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Dalley demands answers on dead baby burial plans

Published:Saturday | November 28, 2015 | 12:00 AM

Health Minister Horace Dalley has summoned senior officials from the Victoria Jubilee Hospital (VJH) to a meeting at 2:00 p.m today for further discussions on the reported burial of a large number of babies which he had told The Sunday Gleaner were stillbirths.

Late yesterday Dalley told The Gleaner that, having received an initial report following claims that the bodies of more than 60 babies were at the morgue at the Kingston Public Hospital to be buried, he was less than satisfied and has sought additional information.

The health minister said he has ordered a freeze on the burial of the bodies until the matter is further explained.

Dalley rebuffed reports reaching The Gleaner that some  bodies were buried yesterday. He said that, while the funeral home involved had scheduled the burial, this was not done.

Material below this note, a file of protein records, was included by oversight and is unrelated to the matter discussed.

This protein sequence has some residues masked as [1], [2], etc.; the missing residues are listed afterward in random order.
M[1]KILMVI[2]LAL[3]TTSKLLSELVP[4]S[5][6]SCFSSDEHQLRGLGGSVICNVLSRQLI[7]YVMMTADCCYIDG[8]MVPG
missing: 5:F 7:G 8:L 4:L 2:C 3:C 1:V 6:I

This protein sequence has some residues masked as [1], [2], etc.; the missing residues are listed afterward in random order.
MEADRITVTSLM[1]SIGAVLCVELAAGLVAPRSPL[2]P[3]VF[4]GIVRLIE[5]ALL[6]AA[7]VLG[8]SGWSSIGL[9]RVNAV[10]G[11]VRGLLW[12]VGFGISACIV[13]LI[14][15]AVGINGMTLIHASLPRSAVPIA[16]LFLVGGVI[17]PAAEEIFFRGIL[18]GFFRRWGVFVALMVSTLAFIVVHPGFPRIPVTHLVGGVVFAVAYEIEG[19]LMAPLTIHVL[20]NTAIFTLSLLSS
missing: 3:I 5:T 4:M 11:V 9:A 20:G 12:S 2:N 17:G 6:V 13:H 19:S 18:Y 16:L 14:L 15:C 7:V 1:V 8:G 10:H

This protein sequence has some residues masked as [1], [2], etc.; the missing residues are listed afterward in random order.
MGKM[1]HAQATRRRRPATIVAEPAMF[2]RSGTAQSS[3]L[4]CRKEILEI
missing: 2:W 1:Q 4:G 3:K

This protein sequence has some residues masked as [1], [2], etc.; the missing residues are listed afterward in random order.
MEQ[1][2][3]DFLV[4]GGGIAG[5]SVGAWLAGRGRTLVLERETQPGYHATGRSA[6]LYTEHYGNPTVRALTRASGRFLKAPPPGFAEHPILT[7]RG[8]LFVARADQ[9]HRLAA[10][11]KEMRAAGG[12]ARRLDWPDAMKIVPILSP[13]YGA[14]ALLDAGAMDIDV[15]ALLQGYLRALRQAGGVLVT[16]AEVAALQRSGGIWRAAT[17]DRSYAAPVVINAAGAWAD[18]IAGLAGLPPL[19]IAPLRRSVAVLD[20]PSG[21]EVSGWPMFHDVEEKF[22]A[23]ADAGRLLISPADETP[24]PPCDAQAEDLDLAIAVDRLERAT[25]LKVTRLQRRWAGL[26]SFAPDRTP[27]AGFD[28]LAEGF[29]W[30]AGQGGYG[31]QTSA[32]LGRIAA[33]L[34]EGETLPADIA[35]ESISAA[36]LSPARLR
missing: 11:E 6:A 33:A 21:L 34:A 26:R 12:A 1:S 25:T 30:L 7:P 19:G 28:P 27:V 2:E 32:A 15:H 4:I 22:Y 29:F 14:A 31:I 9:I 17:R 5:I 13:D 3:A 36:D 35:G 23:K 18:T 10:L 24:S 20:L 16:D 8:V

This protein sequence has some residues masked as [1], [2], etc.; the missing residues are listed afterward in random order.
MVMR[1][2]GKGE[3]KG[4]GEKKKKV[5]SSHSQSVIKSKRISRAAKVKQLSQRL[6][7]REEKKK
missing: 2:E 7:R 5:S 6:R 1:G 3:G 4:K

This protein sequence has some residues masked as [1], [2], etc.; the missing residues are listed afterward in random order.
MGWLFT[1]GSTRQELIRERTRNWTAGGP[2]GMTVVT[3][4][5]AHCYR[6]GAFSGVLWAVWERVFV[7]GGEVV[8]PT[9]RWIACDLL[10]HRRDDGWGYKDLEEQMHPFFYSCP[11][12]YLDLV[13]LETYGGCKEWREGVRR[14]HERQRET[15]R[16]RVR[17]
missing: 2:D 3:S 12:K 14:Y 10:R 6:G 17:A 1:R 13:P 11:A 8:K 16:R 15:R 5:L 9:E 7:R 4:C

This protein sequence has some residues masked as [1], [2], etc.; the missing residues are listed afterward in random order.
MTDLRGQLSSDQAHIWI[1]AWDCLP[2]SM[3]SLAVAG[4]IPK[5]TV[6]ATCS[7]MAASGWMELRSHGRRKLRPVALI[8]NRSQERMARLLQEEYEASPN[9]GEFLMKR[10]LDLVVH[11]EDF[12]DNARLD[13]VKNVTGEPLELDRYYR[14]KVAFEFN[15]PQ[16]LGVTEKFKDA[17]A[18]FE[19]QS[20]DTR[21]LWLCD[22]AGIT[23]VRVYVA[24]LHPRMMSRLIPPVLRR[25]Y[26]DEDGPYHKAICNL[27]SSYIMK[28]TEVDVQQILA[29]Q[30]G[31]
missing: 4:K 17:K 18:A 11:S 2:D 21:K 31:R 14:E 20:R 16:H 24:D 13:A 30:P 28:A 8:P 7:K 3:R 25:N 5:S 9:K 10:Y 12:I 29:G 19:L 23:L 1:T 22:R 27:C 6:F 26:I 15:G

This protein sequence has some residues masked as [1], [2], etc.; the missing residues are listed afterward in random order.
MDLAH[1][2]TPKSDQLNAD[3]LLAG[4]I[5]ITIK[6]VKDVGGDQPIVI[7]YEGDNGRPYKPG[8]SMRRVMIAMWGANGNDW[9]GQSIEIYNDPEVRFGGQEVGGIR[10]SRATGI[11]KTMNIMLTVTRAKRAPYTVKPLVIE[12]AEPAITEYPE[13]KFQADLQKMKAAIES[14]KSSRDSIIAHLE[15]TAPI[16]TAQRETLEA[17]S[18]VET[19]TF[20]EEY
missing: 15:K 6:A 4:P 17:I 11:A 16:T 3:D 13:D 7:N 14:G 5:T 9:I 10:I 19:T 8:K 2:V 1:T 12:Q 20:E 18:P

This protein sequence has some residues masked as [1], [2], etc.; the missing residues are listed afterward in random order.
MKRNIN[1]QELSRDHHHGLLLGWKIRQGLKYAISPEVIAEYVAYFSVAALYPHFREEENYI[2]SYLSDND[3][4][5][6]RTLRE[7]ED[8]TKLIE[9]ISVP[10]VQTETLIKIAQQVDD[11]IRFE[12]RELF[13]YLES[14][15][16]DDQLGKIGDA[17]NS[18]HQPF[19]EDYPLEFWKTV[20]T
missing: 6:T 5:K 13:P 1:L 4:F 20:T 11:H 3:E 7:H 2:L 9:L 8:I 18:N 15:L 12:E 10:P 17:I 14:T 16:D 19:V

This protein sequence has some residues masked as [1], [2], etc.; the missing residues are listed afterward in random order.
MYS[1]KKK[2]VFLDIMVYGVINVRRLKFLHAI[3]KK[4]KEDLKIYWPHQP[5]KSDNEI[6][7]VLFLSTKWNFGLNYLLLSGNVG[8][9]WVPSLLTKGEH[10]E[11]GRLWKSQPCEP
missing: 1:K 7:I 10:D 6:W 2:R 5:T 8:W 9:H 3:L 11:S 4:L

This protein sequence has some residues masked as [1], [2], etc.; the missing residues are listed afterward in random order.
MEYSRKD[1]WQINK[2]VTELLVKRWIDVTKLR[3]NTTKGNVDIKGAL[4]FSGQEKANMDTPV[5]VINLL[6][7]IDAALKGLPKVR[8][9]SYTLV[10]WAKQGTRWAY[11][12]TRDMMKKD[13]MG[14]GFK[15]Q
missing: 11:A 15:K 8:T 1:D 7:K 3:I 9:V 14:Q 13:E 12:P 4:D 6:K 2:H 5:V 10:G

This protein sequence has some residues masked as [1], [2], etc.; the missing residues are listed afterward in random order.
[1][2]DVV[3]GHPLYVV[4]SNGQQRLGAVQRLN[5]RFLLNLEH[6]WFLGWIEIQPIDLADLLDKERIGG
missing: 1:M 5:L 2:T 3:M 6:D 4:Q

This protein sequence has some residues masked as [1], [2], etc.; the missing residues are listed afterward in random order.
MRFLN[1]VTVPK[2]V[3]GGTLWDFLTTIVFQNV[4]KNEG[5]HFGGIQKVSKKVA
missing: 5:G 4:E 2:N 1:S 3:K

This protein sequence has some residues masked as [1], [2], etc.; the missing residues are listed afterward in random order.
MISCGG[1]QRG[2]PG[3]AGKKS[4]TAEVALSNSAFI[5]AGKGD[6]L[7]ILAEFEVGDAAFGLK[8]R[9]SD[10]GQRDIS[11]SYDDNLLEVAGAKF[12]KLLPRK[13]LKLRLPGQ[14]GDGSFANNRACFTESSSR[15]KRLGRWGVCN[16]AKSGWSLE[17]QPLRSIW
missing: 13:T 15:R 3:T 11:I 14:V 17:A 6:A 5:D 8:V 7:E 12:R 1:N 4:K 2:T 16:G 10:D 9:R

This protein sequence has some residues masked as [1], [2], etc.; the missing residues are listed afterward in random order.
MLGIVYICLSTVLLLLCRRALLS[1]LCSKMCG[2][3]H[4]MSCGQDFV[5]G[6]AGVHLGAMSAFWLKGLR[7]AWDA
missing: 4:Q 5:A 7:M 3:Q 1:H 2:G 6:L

An obviously peeved health minister was adamant that he would be demanding a full explanation from the hospital officials.

Dalley's comments came hours after the South East Regional Health Authority (SERHA) confirmed that the bodies of several babies were slated for burial.

In a late evening release yesterday, SERHA said the babies died over a period of time but there were delays in the issue of the requisite burial documents for the bodies to be released.

According to SERHA, the bodies of 65 babies were removed from the morgue at the Kingston Public Hospital last Friday by the funeral home.

"This includes 38 still births, 27 neonatal deaths. The removal would have been at the end of the administrative  process to allow the State to remove the bodies," said SERHA in its release.

"The funeral home contracted ... to carry out the burials does not collect the bodies until arrangements have been finalised for burials which can result in an accumulation of bodies," added SERHA.

The health authority said the preliminary reports indicated that none of the neonatal deaths were as a result of bacterial outbreaks, in clear reference to the recently reported deaths of 19 babies at the Cornwall Regional Hospital and the University Hospital of the West Indies.